Hungarian Society of Urology

A rare and advanced case of upper tract high-grade myxoid urothelial carcinoma

DOI: 10.22591/magyurol.2022.4.komjatik.155

Komjáti Klaudia dr.1, Giba Nándor dr.2, Kovács László dr1, Eizler Kornélia, dr.2, Fekete Zoltán dr.1
1Fejér Megyei Szt. György Egyetemi
Oktató Kórház, Urológia Osztály,
Székesfehérvár (osztályvezető: Fekete Zoltán dr.)
2Fejér Megyei Szt. György Egyetemi Oktató Kórház, Patológia Osztály, Székesfehérvár Osztályvezető: Micsik Tamás dr.)


Objective: We present a rare histological variant of the urothelial carcinomas. We describe the diagnostic procedures, the clinical features, the aspects of the histological investigation, and the specificity of our case.
Case report: An elderly, otherwise healthy man presented at our urology outpatient clinic with haematuria and dysuria. The first ultrasound examination showed an unifocal specimen originated from the left ureter ostium and bilateral dilation of the upper urinary tract, with urine retention in the bladder. Due to the impaired renal function, we omitted the contrast-enhanced abdominal-pelvic CT scan. Continuous wearing of urethral catheter did not improve the renal function. The patient underwent transurethral resection of the bladder tumour and the incision of the bladder neck, the result of the histology examination was low-grade urothelial carcinoma. General condition of the patient deteriorated and he was admitted to the hospital with haematuria and upper and left quadrant abdominal pain on multiple occasions. The repeated ultrasound examination showed multiplex tumour mass in the renal pelvis, inhomogeneous perinephric remodelling and hilar metastases. On physical examination, the left renal mass was palpable. Since the patient was in great pain we performed an open uretero-nephrectomy with relative urgency. The histopathological examination of the uretero-nephrectomy specimen confirmed a myxoid high-grade urothelial carcinoma. After the operation the general condition of patient further deteriorated, and died shortly after. From the first examination until the death only four months passed.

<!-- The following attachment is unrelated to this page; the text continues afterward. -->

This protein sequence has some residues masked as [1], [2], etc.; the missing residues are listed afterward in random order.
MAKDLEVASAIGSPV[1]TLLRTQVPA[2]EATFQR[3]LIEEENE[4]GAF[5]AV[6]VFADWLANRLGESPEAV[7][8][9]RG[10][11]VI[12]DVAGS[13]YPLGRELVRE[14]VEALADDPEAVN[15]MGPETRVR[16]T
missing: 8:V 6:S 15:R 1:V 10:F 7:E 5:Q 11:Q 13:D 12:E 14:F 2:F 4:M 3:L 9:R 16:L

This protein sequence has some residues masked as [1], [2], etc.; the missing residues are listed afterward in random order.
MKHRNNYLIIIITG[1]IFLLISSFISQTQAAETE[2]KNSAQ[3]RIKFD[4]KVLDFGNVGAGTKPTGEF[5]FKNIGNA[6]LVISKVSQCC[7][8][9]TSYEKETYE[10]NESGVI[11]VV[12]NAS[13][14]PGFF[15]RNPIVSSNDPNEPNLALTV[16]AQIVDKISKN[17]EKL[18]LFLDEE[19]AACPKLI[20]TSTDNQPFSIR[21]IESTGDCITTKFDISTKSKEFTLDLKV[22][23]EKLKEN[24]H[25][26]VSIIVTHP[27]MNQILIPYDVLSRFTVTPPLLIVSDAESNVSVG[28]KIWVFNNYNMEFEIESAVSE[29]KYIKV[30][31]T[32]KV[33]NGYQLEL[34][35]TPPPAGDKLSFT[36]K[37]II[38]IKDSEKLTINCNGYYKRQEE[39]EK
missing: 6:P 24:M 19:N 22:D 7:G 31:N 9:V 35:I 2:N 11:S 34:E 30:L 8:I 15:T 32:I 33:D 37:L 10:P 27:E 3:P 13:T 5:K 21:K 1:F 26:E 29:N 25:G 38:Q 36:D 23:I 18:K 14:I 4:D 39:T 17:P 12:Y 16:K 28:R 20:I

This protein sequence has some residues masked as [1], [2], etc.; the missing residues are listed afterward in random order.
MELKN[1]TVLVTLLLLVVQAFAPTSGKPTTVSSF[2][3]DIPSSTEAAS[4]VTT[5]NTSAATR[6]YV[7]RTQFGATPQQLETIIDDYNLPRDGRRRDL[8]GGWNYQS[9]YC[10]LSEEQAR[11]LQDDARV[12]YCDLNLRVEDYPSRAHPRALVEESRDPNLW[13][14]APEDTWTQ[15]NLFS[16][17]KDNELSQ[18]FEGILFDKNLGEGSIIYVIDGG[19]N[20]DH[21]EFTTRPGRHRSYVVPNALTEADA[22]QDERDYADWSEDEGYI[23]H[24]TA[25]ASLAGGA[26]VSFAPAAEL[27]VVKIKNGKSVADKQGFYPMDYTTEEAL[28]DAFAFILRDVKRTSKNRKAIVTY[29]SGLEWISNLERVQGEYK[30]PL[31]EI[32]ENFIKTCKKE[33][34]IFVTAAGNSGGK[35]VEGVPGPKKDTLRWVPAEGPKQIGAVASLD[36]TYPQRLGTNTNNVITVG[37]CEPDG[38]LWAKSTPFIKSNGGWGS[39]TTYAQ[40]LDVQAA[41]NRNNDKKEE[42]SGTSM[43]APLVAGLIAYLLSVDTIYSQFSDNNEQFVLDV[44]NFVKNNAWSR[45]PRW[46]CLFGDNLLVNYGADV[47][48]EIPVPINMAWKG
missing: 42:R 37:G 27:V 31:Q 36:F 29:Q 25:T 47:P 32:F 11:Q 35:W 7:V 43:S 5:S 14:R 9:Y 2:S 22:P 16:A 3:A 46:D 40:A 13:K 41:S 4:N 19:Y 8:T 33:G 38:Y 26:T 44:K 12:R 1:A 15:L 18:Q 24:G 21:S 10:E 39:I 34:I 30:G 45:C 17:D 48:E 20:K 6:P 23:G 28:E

Conclusion: Myxoid high-grade urothelial carcinoma is a poorly reported malignancy. The first line therapy for myxoid high-grade urothelial carcinoma in the upper and lower urinary tract – based on limited experience – is primarily surgical. We review the clinicopathological features, the immune phenotypisation, the diagnostic steps, and the difficulties of differential diagnostic. Our aim is to make the diagnosis of the disease easier for urologists and pathologists. Only a few cases have been reported most of which are about urothelial carcinoma in the bladder. No clear conclusion can be made based on these limited data. Early diagnosis and surgical treatment can be life saving for these patients. We can conclude that in the suspicion of upper urinary tract carcinoma, fast diagnostics and treatment should be forced.


click here to read the full article